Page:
Parents who are close relatives (consanguineous) have a higher chance than unrelated parents to both carry the same abnormal gene, which increases the risk to have children with a recessive genetic disorder.
PC deficiency is a very rare disorder that affects males and females in equal numbers. The frequency of this condition has been estimated to be 1 in 250,000 births. Type A occurs more often in native tribes of North America and type B occurs more often in Europe, especially in France, but also in Germany and England.
PC deficiency is suspected in individuals with failure to thrive, developmental delay, recurrent seizures, and metabolic acidosis.
PC deficiency is diagnosed by physical symptoms and laboratory studies. Levels of ammonia, pyruvate, lactate, acetoacetate and beta-hydroxybutyrate in the blood are high. Testing can be performed on samples of skin cells to determine if the pyruvate carboxylase enzyme activity is abnormally low. When deficient, the PC enzyme activity is usually less than 5% of normal activity. Molecular genetic testing for PC gene mutations is available to confirm the diagnosis.
Carrier testing and prenatal diagnosis may be possible by molecular genetic testing if the specific PC gene mutations have been identified in an affected family member.
Treatment of PC deficiency is aimed at providing alternative sources of energy for the body and alternative means of metabolizing pyruvate (anaplerotic therapy). A diet that is low in fat and high in carbohydrates and protein is recommended. Intravenous fluids, hydration and correction of the metabolic acidosis can aid in individual flare-ups for disease management. Thiamine, lipoic acid, dichloroacetate, aspartic acid, and citrate can sometimes help to reduce the levels of pyruvate and lactate. Biotin can sometimes improve the function of the pyruvate carboxylase enzyme. Triheptanoin has reportedly reversed hepatic failure and biochemical abnormalities in one case by presumably providing an anaplerotic source of acetyl-CoA and propionyl-CoA. Triheptanoin also may show promise in reversing neurological manifestations but further studies are essential to address this suggestion. Life expectancy was not prolonged in this single reported case.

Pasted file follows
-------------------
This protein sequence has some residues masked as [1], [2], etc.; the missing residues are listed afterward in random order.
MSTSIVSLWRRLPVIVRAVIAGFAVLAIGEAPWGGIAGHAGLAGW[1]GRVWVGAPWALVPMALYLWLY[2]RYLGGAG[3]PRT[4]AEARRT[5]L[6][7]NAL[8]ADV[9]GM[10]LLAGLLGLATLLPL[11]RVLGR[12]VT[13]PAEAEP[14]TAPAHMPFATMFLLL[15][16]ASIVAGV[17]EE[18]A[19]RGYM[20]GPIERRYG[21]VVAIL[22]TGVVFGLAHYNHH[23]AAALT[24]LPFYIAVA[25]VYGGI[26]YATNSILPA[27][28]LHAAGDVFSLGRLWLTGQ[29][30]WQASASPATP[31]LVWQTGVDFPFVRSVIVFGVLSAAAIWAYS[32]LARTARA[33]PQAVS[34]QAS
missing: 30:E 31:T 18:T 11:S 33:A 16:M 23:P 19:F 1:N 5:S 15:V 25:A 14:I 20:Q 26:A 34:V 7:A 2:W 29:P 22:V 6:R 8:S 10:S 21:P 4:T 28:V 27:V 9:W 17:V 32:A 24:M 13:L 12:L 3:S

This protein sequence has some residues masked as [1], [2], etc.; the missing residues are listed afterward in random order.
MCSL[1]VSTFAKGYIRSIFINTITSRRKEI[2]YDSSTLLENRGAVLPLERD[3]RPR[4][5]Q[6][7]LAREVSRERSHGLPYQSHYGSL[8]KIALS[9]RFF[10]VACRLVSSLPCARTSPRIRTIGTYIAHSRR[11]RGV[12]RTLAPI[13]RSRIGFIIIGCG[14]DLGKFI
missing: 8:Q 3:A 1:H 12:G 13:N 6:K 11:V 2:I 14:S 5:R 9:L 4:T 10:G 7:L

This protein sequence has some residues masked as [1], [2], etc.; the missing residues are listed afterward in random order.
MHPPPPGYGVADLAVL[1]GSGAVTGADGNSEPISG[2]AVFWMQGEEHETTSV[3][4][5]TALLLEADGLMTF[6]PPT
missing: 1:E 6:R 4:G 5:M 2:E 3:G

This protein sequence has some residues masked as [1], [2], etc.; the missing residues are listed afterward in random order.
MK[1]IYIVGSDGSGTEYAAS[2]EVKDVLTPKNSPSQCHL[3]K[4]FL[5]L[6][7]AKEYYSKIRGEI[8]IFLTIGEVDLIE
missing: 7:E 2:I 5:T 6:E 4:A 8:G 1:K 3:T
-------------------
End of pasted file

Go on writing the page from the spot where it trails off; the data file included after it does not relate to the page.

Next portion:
There is no proven therapy currently available to correct or improve the neurological symptoms.
Genetic counseling is recommended for families that have a child with pyruvate carboxylase deficiency.
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Wang D, De Vivo D. Pyruvate Carboxylase Deficiency. 2009 Jun 2 [Updated 2018 Mar 1]. In: Adam MP, Ardinger HH, Pagon RA, et al., editors. GeneReviews® [Internet]. Seattle (WA): University of Washington, Seattle; 1993-2020. Available from: https://www.ncbi.nlm.nih.gov/books/NBK6852/ Accessed Jan 13, 2030.
Frye RE, Benke PJ. Pyruvate Carboxylase Deficiency.Medscape. Updated: Aug 09, 2016. https://emedicine.medscape.com/article/125014-overview Accessed Jan 13, 2020.
McKusick VA, ed. Online Mendelian Inheritance in Man (OMIM). Baltimore, MD: The Johns Hopkins University; Entry No. 266150; Last Updated10/29/2018. Available at https://omim.org/entry/266150 Accessed Jan 13, 2020.